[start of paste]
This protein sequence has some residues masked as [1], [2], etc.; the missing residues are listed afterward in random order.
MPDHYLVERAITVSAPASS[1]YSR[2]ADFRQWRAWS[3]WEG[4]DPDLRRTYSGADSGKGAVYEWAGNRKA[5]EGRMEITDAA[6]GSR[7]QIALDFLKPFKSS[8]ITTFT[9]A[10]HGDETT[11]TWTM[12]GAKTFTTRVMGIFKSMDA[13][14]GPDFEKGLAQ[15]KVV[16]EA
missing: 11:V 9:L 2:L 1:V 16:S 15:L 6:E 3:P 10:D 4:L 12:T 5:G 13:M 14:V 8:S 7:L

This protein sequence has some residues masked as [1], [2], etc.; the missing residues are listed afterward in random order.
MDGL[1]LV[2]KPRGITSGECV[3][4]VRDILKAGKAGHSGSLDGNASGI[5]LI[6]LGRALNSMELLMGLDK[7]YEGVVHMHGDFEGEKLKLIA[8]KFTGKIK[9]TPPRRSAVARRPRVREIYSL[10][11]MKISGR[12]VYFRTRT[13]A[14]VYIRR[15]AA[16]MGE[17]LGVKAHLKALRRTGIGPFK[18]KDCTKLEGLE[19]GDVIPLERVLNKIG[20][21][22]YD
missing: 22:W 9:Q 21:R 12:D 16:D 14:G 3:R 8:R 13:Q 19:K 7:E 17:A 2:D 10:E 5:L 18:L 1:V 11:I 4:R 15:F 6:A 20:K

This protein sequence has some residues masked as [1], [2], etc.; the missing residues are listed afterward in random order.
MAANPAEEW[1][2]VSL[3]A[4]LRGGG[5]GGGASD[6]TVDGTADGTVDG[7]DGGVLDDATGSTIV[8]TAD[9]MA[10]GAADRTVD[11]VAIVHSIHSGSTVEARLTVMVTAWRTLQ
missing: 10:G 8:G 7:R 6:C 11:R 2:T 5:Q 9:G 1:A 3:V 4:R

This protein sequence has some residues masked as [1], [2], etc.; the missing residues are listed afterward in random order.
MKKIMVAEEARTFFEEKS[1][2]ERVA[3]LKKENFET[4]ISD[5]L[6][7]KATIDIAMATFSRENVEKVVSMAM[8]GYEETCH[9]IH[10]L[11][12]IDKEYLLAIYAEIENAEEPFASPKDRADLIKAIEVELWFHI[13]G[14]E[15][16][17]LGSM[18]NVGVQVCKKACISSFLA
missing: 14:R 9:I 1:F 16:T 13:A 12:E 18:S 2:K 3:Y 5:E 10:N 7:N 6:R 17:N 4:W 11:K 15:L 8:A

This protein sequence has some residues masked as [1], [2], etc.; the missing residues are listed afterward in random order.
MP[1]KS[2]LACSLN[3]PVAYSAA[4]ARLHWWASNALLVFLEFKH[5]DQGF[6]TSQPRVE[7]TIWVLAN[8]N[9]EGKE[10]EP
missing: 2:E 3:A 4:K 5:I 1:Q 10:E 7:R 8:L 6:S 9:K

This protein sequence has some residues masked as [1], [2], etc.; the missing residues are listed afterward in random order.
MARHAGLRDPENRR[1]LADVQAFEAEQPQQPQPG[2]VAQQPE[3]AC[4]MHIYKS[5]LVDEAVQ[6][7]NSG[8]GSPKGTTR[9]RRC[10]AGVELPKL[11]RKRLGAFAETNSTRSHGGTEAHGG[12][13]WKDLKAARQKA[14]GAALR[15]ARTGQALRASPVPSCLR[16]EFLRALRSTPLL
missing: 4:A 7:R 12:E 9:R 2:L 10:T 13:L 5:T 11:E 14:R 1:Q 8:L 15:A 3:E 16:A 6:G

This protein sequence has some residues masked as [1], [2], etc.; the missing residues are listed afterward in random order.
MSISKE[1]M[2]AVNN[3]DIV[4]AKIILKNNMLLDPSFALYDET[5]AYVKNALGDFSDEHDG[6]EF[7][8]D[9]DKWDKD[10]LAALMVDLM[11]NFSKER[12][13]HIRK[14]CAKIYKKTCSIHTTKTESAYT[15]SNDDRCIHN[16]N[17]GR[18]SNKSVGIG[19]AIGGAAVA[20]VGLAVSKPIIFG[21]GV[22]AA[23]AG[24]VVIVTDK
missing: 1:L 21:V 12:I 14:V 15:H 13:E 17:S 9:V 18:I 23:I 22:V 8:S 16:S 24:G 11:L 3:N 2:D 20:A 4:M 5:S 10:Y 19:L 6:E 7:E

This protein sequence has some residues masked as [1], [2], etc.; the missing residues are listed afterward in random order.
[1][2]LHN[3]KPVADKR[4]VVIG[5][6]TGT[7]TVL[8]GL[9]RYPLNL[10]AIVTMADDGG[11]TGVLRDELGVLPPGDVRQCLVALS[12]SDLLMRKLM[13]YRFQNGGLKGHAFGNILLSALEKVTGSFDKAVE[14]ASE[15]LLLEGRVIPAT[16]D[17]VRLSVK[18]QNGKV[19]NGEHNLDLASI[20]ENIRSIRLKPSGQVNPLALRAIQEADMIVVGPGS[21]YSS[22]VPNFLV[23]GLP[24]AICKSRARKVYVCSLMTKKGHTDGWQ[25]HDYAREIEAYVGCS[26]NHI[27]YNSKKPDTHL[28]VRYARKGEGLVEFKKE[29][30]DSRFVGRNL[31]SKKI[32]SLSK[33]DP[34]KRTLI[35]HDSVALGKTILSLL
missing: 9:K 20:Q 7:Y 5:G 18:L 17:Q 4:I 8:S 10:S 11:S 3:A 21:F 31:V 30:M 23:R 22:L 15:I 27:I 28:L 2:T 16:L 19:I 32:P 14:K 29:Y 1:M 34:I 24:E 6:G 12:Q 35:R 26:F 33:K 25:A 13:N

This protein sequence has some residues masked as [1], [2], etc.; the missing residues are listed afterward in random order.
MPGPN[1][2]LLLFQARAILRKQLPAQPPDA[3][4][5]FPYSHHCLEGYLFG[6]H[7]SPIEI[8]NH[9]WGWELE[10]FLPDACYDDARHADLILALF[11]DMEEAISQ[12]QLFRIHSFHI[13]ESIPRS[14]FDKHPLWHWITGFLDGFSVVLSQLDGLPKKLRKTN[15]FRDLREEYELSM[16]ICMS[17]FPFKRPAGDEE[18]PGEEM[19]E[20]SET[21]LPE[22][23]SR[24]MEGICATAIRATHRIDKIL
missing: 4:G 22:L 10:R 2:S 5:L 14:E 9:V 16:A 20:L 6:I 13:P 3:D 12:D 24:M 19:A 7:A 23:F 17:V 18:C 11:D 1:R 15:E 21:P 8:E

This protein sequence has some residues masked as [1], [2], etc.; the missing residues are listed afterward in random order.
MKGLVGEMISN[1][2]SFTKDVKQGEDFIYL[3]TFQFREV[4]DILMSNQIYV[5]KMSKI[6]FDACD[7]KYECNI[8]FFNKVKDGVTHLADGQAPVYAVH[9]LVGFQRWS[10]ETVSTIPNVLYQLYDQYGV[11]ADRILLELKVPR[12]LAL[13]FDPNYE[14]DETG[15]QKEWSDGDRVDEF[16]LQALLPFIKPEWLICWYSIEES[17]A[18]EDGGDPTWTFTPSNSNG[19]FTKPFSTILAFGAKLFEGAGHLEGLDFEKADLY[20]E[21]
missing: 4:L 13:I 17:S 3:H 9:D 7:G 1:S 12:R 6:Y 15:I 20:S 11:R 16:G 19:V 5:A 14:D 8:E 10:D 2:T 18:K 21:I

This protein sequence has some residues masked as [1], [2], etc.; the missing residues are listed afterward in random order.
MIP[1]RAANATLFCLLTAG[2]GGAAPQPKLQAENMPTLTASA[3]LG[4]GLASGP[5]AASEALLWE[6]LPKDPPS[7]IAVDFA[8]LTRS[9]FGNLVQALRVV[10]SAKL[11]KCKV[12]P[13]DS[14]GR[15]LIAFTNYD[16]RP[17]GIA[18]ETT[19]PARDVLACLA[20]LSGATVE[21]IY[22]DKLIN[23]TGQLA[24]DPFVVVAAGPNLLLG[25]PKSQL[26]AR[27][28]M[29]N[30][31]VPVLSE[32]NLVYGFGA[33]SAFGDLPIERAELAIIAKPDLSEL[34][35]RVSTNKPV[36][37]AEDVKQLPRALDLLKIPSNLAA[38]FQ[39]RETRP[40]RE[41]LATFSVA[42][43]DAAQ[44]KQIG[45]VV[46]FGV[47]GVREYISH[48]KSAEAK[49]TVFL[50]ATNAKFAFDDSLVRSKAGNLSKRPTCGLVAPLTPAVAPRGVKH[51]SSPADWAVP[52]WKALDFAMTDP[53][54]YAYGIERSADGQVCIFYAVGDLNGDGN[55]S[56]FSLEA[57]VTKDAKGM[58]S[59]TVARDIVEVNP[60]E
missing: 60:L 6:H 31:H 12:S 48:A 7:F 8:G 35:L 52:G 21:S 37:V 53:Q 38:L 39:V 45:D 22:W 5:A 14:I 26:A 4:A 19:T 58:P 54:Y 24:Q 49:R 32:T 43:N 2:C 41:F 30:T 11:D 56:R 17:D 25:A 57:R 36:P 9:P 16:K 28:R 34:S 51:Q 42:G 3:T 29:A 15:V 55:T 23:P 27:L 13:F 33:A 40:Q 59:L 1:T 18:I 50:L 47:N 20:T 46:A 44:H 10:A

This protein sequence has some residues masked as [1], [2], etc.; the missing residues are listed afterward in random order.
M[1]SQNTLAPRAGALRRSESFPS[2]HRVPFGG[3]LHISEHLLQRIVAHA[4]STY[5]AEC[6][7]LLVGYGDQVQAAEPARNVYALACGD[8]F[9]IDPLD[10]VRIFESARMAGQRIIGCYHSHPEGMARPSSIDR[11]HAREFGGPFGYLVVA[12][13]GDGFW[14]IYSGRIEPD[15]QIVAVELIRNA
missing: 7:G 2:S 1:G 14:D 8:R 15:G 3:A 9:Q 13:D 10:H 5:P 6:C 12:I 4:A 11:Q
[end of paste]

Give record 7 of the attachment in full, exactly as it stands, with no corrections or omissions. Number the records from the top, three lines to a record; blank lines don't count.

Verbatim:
This protein sequence has some residues masked as [1], [2], etc.; the missing residues are listed afterward in random order.
MSISKE[1]M[2]AVNN[3]DIV[4]AKIILKNNMLLDPSFALYDET[5]AYVKNALGDFSDEHDG[6]EF[7][8]D[9]DKWDKD[10]LAALMVDLM[11]NFSKER[12][13]HIRK[14]CAKIYKKTCSIHTTKTESAYT[15]SNDDRCIHN[16]N[17]GR[18]SNKSVGIG[19]AIGGAAVA[20]VGLAVSKPIIFG[21]GV[22]AA[23]AG[24]VVIVTDK
missing: 1:L 21:V 12:I 14:V 15:H 13:E 17:S 9:V 18:I 23:I 22:V 8:S 16:S 24:G 11:L 3:N 2:D 20:A 4:M 5:S 10:Y 19:L 6:E 7:E